SpotLightEntities have ShadowQuality set by default to ShadowQuality4. If there are more than four SpotLightEntities with ShadowQuality4 in view, the shadows will start flickering. The same applies to SpotLightEntities with lower ShadowQuality so that
- 4 x ShadowQuality1 = 1 x ShadowQuality2
- 4 x ShadowQuality2 = 1 x ShadowQuality3 and
- 4 x ShadowQuality3 = 1 x ShadowQuality4
All in all there can be a maximum number of 10 shadow casting SpotLightEntities in view at the same time.
ColorEffectEntity is a scene wide effect that sets the tone of the scene. The Exposure property can be used to change the exposure of the whole scene, i.e. to make the scene globally darker or lighter. The ColorLookupTexture property can be used to choose a color look-up table from the ones created for the game in question. These can be found under \data\root\instance_base\entity\texture\color_lookup.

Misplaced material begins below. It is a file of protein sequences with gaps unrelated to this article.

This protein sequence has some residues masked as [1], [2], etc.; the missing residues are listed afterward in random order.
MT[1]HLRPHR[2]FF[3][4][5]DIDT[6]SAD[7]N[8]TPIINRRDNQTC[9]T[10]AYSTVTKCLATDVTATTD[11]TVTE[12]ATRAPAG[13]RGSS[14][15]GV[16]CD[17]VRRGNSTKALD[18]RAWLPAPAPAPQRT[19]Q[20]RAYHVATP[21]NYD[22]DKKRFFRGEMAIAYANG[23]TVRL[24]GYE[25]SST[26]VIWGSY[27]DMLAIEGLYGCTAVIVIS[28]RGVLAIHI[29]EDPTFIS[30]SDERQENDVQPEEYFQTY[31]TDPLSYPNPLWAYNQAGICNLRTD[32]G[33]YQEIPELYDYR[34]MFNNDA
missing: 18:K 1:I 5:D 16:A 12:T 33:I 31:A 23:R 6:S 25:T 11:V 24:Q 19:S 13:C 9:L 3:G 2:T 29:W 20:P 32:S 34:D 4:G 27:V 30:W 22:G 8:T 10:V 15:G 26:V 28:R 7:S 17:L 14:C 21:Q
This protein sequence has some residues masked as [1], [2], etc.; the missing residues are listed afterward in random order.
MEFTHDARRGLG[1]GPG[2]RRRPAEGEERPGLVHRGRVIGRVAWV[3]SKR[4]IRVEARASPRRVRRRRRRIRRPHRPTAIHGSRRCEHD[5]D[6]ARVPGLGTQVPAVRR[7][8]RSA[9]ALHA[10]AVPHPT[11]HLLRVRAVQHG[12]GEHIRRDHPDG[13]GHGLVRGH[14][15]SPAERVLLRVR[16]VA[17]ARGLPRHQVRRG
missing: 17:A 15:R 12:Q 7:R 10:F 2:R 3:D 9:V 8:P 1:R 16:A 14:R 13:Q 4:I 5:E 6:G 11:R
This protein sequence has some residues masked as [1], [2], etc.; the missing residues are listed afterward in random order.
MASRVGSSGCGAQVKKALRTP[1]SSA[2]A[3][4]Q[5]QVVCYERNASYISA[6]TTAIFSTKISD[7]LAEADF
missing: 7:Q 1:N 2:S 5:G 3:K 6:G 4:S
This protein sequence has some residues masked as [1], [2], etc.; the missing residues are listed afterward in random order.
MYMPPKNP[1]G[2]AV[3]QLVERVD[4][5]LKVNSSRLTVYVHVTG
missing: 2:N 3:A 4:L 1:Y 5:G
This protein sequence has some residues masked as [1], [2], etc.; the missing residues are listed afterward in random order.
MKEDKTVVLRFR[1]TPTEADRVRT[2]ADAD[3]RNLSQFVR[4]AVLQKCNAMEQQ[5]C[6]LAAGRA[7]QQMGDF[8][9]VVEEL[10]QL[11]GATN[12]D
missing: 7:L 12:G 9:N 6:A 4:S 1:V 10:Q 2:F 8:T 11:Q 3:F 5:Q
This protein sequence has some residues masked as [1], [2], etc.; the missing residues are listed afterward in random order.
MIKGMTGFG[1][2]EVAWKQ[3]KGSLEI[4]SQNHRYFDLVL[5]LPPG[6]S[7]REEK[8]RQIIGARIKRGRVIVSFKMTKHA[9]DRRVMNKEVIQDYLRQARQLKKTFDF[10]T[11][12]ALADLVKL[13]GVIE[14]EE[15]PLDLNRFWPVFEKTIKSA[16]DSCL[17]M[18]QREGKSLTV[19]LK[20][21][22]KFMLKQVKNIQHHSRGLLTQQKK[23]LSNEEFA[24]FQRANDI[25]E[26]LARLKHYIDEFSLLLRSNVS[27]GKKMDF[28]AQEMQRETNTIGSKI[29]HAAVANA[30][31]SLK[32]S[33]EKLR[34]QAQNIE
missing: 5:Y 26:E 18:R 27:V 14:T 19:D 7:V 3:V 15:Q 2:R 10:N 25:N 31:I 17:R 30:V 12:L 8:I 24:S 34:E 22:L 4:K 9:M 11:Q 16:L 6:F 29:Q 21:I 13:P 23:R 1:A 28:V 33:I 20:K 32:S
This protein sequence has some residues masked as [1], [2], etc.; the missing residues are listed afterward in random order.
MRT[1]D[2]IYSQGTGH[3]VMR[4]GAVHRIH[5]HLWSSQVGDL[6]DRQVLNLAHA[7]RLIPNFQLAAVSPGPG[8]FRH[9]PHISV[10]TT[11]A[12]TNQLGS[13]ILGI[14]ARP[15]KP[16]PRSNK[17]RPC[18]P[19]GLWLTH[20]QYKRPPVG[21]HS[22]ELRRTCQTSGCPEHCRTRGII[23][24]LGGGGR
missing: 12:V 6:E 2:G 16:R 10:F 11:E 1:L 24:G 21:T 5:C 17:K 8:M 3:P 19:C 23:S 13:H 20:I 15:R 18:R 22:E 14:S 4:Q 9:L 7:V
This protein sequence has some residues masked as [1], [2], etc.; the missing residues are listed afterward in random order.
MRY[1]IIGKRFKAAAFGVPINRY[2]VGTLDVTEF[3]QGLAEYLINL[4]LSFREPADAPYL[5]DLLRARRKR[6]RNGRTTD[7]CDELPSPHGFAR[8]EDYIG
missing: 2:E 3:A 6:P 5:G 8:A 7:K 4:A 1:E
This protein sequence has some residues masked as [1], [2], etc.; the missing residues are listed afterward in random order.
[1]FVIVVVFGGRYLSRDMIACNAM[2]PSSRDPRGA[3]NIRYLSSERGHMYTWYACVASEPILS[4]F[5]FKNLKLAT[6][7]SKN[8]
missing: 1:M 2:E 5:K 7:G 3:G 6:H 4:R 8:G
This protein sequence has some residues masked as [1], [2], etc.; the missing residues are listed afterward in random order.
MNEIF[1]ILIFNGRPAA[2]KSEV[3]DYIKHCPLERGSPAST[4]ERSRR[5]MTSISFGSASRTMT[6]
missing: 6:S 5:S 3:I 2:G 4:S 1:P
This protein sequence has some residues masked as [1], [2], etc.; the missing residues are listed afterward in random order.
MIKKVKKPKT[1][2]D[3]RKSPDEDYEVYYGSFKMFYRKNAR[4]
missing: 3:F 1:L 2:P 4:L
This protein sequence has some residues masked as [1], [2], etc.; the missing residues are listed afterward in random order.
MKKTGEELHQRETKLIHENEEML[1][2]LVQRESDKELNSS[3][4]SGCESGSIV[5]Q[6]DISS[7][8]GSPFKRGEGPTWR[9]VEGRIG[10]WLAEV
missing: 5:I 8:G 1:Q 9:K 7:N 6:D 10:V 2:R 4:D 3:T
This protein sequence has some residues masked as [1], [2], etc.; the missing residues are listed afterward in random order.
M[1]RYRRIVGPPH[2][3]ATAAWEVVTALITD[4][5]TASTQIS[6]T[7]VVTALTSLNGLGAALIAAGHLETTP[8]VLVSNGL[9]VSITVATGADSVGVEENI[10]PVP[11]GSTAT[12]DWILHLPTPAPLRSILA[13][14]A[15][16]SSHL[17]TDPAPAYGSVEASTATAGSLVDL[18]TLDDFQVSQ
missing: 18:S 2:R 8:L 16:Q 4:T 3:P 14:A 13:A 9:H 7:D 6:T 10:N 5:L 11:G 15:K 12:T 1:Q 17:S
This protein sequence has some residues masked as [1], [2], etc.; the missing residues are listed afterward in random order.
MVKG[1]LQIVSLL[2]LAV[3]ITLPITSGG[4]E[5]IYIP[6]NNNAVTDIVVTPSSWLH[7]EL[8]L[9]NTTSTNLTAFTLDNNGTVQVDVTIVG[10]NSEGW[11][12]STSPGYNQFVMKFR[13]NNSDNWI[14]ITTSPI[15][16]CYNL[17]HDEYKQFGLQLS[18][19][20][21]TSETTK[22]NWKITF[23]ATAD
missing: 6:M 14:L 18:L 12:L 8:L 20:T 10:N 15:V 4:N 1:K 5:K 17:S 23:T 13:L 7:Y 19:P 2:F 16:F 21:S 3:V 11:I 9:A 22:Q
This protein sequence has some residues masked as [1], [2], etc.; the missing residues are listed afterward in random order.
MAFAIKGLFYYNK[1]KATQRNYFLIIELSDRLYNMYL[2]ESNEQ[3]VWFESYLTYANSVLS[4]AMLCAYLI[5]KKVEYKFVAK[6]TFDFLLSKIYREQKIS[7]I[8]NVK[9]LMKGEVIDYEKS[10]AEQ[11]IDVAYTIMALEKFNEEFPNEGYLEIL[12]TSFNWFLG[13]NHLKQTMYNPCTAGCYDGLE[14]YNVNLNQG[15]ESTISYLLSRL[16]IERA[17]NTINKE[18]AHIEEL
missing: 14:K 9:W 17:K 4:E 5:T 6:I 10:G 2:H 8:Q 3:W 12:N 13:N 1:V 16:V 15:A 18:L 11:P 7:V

In game engines, bloom effect can be used to create a dream-like visual style or emphasize a magically glowing objects. With the right settings it can also enhance the photorealism of the scene by emulating the above mentioned effects.
BloomEntity in the editor
BloomEntity (BE) can be found from "InstanceBase/Entity/SceneEntity/BloomEntity". BE is a global effect and it has many properties in it's GlowComponent, but most of these don't need to be touched by the user. The two most important ones are:
- Determines the weight of the particular BE, if there are more than one in the scene. Mostly used for animation purposes.
- Setting this to 0 removes the lens flare effect, which is dependant on the relative direction of the BE.
Properties of glowing objects
Normal entities can be made to glow, like the collisions used in the pictures. Every entity with a ModelComponent has four properties that determine their behaviour with BE. These are:
- The colour of the self illumination. Like the name says, used for objects that are supposed to be self illuminated, like sun, moon and lamps.